Over 31% of fly-tips dealt with by the Environment Agency involve construction related waste (21% construction, demolition and excavation waste and 10% asbestos)
Do you know the difference between littering and fly-tipping?
Environmental crime officers from the Environment Agency's 'Swat' team
recently held fly-tipping enforcement training for council officers across
the North East. The aim was to ensure that consistent and rigorous procedures
are being used across the whole region to catch and prosecute fly-tippers.
The Environment Agency's 'Swat' enforcement team of ex-police and military
staff carried out tailor-made training over four days. The environmental
crime officers shared best practice on a range of enforcement techniques
including surveillance, crime scene investigations, evidence gathering and
Kate Halka, the Environment Agency's project manager said: "Our ability to
detect environmental crime is improving all the time. In recent months we
have introduced forensic capabilities that will enable us to make a greater
number of prosecutions against fly-tippers.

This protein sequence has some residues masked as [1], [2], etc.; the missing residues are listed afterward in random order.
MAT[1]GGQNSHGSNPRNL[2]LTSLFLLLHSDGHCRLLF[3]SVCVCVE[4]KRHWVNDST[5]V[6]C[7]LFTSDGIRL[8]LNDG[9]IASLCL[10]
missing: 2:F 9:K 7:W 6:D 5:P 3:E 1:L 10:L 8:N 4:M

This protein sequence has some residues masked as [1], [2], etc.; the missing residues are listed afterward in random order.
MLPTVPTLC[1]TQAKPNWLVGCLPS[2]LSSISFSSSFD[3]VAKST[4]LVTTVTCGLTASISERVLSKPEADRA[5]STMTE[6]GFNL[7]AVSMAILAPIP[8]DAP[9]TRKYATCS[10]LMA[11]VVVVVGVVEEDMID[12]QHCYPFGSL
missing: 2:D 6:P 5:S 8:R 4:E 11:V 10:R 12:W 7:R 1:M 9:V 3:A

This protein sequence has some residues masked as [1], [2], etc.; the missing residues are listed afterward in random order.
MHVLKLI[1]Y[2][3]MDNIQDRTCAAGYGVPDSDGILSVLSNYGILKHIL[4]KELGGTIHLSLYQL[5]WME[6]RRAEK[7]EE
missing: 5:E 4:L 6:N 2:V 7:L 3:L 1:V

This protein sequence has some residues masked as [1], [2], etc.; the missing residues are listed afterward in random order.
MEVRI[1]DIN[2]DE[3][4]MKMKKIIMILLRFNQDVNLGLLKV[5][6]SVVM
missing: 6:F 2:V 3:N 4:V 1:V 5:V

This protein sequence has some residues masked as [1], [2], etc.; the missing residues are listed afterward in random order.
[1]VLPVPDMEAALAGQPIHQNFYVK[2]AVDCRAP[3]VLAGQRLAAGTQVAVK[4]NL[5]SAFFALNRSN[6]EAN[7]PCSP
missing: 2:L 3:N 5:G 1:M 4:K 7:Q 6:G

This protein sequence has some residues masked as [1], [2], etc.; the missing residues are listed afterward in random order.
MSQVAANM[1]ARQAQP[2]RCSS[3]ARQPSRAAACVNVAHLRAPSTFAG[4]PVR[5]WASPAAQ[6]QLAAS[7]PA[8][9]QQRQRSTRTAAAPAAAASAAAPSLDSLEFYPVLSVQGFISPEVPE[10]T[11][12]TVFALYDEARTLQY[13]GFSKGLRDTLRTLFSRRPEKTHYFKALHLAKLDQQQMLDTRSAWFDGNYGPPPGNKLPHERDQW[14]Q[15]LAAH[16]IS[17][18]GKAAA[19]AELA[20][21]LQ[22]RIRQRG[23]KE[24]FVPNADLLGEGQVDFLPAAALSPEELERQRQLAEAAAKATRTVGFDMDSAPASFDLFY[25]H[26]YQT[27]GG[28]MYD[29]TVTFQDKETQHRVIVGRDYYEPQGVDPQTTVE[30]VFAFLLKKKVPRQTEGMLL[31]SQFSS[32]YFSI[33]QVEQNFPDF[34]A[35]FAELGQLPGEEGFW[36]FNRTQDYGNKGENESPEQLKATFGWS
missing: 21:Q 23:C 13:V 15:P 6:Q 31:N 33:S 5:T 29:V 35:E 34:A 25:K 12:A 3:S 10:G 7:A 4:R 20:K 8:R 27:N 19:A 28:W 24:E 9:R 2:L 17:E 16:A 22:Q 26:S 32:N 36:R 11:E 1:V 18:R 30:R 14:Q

"We already work closely with many of the councils across the North East to
share intelligence, work on undercover operations and manage clean-up projects
within communities. This regional training has really helped us to strengthen
our joint enforcement capabilities."
68 council enforcement officers from across the region took part in the
training. They included officers from Northumberland County Council, Durham
County Council, Stockton Borough Council, Newcastle City Council, Gateshead
City Council, Sunderland City Council, Middlesbrough Council, South Tyneside
Council, Sunderland, North Tyneside Council and Darlington Borough Council.
Andy Rutherford, head of neighbourhood services for Northumberland County
Council said: "It is important for local authorities and the Environment
Agency to work together to stamp out flytipping in our region. This training
enabled us to share expertise and knowledge, and further empower our officers
to carry out detailed investigations that will lead to more prosecutions."
Earlier this month, staff from the Environment Agency took part in an annual
training conference for magistrates in Newcastle-upon-Tyne. The aim of the
presentation was to promote a better understanding of the impact of fly-tipping
as a criminal activity.
Kate Halka said: "Our enforcement and education activity in the region means
that more flytippers will be facing the courts. It is therefore important that
we continue working with the courts, the police and local authorities to make
sure that fly-tippers are brought to justice."